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Egypt: At least 14 killed as clashes continue - ASHARQ AL-AWSAT English Archive
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A military soldier walks through heavy smoke from clashes with supporters of Egypt'’s ousted Islamist President Mohammed Mursi in the Mediterranean city of Alexandria, Egypt, on Friday, Jan. 3, 2014. (AP/Heba Khamis)

A military soldier walks through heavy smoke from clashes with supporters of Egypt’’s ousted Islamist President Mohamed Mursi in the Mediterranean city of Alexandria, Egypt, on Friday, January 3, 2014. (AP/Heba Khamis)

London, Asharq Al-Awsat—Egypt witnessed the worst violence in months on Friday, with clashes between Islamist protesters and security forces continuing across the country on Saturday.

Speaking earlier on Saturday, Egyptian Interior Minister Mohammed Ibrahim warned that the country’s security forces “will not tolerate assaults on the safety of Egypt’s citizens.” He added: “The security apparatus will not leave Egypt hostage in the hands of the outlaws,” he added.

Egypt’s Ministry of Health placed Friday’s death toll at 14, but medical sources claimed that at least 17 people had been killed in clashes, with substantial injuries being incurred both by protesters and police forces. Deaths were recorded in Egypt’s two main cities of Cairo and Alexandria, as well as the Suez Canal city of Ismailia and the Upper Egypt cities of Fayoum and Minya.

Police claimed to have arrested more than 250 Muslim Brotherhood supporters, including some in possession of weapons and explosives.

Egyptian state news agency MENA also reported that 11 Muslim Brotherhood members were arrested in the northern city of Port Said during a pro-Mursi demonstration for allegedly assaulting military officers protecting governorate headquarters.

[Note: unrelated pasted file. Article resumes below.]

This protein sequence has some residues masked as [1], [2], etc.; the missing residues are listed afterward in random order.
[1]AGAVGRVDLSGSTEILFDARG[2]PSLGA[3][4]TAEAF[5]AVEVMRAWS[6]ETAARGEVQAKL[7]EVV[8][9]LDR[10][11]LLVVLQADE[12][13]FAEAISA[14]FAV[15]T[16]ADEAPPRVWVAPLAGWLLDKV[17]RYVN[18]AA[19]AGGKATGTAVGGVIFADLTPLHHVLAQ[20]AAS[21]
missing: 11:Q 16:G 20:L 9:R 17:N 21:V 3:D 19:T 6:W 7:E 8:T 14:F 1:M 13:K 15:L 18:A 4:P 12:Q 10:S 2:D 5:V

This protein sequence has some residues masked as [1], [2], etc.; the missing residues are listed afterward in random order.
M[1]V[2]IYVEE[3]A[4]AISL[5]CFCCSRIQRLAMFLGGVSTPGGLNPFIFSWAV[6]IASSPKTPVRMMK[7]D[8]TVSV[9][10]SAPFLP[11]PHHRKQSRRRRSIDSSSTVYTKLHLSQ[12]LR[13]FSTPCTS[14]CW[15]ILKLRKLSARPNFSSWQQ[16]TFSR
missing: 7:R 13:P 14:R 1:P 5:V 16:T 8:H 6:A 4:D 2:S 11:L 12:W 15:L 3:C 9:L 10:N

Police also fired teargas at a student march at Al-Azhar University, which has been a major center of Islamist protests in recent weeks.

Muslim Brotherhood supporters also reportedly attacked the home of Tamarod movement founder Mohamed Badr on Friday. Tamarod, meaning rebellion, played a significant role in the protests that led to the ouster of Islamist president Mohamed Mursi in July 2013.

Clashes were reported overnight in several Cairo districts, with local residents reporting a heavy police presence in the capital.

Egypt state TV on Saturday reported that the Foreign Ministry had summoned Qatar’s ambassador to Cairo, Saif Moqadam Al-Boenain, to “reject” statements about the internal strife gripping the country.

The Qatari Foreign Ministry had issued a statement on Friday expressing concerns about the recent security crackdown against the Muslim Brotherhood. The statement claimed that Egypt’s designation of the Brotherhood as a terrorist group was “a prelude to a shoot-to-kill policy” against demonstrators.

Qatar said that “inclusive dialogue” between all sides is the only solution to Egypt’s crisis.

Speaking prior to the recent unrest, Egyptian Defense Minister Abdel-Fattah El-Sisi—considered by many as likely to be Egypt’s next president—vowed to continue with the crackdown against the Muslim Brotherhood.

“Do not worry or fear, the army will sacrifice for Egypt. We will eliminate terrorism,” Sisi said at a military ceremony.